Autism: When the Right Message Goes Mainstream

Jennifer Byde Myers

We want April — Autism Acceptance Month — to matter, to help further acceptance and understanding of autistic experiences, happiness, and rights for autistic people of all ages and abilities. We will be publishing Autism Acceptance posts and pictures all month long. -TPGA Editors

When we first started Thinking Person’s Guide to Autism (TPGA), our goal was to put, all in one place, the best information from autistics, parents of autistic children, and the professionals who serve our communities. We always felt it was key to deliver this information with frankness and with honesty, especially regarding autistic struggles, and challenges with aspects of education and parenting. We did not want to seek pity, or place blame. Instead, we sought to highlight neurodiversity as part of the fabric of humanity, part of what it means to be human. We wanted to present a variety of perspectives about autism, and approach it all from a place of positivity, with hope for a future that is more accepting, and holds more opportunities for autistic people. We wanted to share what we wanted to eventually see in the wider media.

Three years later, things are really starting to change. We have a long way to go; I won’t pretend we aren’t still at the beginning of recognizing the autism rights movement as part of the larger civil rights movement. But communities like Thinking Person’s Guide to Autism are helping that recognition move forward: I am a TPGA editor, and was able to bring TPGA principles to my article in the April 2013 edition of Family Circle Magazine — the ninth largest subscription magazine in the United States. I talked about my experience parenting my autistic son Jack — and I know that so much of my parenting is informed by my relationships with adult autistics, as well as the parents and professionals in the TPGA community.

A typical angle for an autism parenting article would still be the one where the mom is “devastated” by her child’s diagnosis, where all she wants to know is “why,” and how to “fix” her precious broken child. That’s not what I wrote, not what I believe. I’m lucky, I never felt like my child was stolen from me. I never wanted to cure Jack of anything. Make his life easier? Teach him skills? Of course, but while recognizing that he is autistic — that is who he is. So I wrote some things I know are true: being patient is hard but necessary, and how it is paramount to find “your people,” the ones who get you and your family. Most importantly, to me, I got to share an idea that just isn’t usually out there in the mainstream: Presume Competence:

When you meet my nonverbal son — or any disabled person — please assume that he understands you and what’s happening around him. Nonverbal doesn’t mean not intelligent. Say hello to him; don’t just speak to me or his aide. He may not answer, but his hearing is perfectly fine. If you think he doesn’t understand anything, that’s all you will see.

I have received emails from strangers thanking me for sharing this one little thing. The notes came from people who are probably decent human beings, who just never had anyone tell them this in a clear way, and now they will interact differently with the world around them, forever. And you know what? It wasn’t that hard for me to convince the editor that this idea was important enough to be in the article. I just had to explain it, and *poof*, the typical “pity me and my child” angle no longer fit into the conversation.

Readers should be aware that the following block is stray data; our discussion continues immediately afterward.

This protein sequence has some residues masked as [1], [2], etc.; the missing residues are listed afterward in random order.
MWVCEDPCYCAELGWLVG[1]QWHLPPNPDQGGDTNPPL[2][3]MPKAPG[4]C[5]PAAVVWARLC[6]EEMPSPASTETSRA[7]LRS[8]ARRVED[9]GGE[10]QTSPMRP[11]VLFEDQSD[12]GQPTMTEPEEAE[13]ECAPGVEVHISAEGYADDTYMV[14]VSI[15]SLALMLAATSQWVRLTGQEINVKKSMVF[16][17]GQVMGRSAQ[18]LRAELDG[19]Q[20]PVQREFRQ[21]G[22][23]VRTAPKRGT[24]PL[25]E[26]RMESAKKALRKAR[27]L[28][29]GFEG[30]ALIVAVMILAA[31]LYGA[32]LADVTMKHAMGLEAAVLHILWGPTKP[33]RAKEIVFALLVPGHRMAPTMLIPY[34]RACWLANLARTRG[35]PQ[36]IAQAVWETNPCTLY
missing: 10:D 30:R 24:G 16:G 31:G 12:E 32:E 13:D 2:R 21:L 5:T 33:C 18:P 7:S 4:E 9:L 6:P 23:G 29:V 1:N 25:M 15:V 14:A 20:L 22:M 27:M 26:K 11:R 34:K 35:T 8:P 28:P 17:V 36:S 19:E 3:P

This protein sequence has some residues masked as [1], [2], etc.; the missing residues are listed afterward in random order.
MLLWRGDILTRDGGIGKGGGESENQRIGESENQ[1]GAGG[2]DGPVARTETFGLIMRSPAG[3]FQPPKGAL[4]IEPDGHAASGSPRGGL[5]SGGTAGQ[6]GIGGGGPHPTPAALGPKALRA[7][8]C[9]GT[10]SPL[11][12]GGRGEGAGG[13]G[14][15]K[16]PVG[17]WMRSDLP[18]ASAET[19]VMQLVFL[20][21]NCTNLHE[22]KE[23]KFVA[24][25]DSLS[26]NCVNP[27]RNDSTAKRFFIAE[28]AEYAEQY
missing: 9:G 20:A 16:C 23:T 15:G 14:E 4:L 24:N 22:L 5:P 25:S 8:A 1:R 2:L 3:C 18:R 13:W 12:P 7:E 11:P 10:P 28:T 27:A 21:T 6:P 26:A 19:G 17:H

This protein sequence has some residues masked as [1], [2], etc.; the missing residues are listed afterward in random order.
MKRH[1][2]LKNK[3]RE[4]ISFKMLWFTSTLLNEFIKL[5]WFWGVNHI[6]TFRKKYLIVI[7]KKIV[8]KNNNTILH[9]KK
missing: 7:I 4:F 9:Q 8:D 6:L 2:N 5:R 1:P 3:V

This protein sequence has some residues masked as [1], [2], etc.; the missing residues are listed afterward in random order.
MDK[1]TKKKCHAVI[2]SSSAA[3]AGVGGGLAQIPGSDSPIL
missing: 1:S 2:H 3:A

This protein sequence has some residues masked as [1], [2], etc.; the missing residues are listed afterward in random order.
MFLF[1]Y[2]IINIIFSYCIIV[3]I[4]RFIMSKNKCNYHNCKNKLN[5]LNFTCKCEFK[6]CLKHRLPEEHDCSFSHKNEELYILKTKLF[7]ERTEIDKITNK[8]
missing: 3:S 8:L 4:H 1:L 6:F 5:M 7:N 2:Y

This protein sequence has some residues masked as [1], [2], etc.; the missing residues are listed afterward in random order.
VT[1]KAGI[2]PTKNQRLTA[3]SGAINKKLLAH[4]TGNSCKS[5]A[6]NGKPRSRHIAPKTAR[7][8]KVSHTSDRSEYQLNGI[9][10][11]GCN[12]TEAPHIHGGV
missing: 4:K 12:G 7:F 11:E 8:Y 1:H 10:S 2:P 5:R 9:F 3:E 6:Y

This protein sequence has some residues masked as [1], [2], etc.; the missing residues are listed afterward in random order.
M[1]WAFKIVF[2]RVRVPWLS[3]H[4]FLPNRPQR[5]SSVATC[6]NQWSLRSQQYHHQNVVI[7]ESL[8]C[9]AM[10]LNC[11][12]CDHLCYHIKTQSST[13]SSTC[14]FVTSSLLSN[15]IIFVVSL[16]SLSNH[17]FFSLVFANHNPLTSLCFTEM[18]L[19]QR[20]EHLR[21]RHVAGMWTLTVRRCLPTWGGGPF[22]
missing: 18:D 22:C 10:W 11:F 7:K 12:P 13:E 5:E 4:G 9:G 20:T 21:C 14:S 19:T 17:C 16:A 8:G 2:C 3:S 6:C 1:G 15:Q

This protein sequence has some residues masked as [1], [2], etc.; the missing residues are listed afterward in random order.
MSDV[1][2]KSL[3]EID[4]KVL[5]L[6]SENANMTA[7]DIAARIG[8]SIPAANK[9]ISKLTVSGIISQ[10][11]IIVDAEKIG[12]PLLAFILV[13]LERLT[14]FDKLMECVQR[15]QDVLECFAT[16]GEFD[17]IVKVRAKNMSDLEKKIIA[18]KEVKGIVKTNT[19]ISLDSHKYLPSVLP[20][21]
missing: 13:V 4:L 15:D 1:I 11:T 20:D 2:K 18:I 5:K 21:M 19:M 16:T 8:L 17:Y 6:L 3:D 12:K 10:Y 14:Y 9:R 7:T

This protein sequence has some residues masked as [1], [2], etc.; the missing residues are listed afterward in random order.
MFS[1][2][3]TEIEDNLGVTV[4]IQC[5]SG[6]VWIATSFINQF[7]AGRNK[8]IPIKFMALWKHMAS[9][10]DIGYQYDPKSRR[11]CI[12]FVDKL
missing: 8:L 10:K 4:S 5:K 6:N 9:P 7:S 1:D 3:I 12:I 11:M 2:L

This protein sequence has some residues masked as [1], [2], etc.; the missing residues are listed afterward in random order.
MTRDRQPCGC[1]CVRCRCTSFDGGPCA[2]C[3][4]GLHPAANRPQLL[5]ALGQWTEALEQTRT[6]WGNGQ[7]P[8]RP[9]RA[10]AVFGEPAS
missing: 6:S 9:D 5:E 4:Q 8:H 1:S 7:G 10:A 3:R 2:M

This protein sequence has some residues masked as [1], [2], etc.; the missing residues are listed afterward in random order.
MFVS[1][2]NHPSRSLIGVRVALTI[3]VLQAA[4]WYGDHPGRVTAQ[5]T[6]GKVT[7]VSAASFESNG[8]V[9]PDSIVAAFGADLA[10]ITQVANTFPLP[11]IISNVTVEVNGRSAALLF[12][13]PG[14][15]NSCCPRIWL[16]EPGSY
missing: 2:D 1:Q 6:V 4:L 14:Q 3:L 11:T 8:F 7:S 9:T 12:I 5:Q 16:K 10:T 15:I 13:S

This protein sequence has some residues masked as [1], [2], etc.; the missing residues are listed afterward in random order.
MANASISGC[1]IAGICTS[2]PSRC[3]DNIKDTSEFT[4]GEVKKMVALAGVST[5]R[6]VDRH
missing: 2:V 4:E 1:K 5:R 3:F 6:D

Family Circle magazine didn’t just embrace my article. As part of Autism Awareness month on Family Circle’s blog, they featured articles by four other TPGA editors, which means articles by autistics (whose voices are often left out).

Mainstream magazines rarely feature autistic parents talking about parenting autistic children, but Family Circle gave Carol Greenburg the chance to answer a question she hears so often, does being autistic give her special insight into parenting her son?

Because I’ve walked this road myself, sometimes my familiarity helps me navigate its twists and turns with my son. For example, I look at similar special interests, sensory reactions and stims (self-stimulatory behaviors) my son has now that I had way back when. I think about what spurred them in me to figure out what’s going on with my son. I can try to help him meet needs he may be having trouble articulating.

And while many publications are still stuck in the blue funk of Awareness, Family Circle posted Kassiane Sibley’s essay on how she is
teaching self-advocacy to young autistics:

My goal is to give them a library of advocacy skills that they can eventually pull from in most situations. That way, when they need to advocate for themselves, they know at least where to start.

Shannon Des Roches Rosa talks about balance in her essay, What I Love About Thursdays. Autism is not the defining factor in deciding how much time she devotes to her children; they each require nurturing and attention:

…autism doesn’t change my fundamental connections with my children—different as all three of them are. It certainly doesn’t change how much I love my son and want to spend time with him. And it doesn’t change how much I love and want to spend time with his sisters.

And finally, Emily Willingham writes, not about the limits of a “unifocal obsession,” but about the freedom her son has to explore his interests:

…not a day goes by that he doesn’t show us the benefit of leaving him
space to find his potential, and that includes space for the things he
enjoys most.

As perspectives like ours are embraced by “mainstream media,” I am hopeful we will see a shift, that the language used to describe autism and autistics will sound more like difference than disease. And if we persevere, there will be less talk about “cure” and more focus on care — and more autistic voices will be heard, and recognized as autism experts.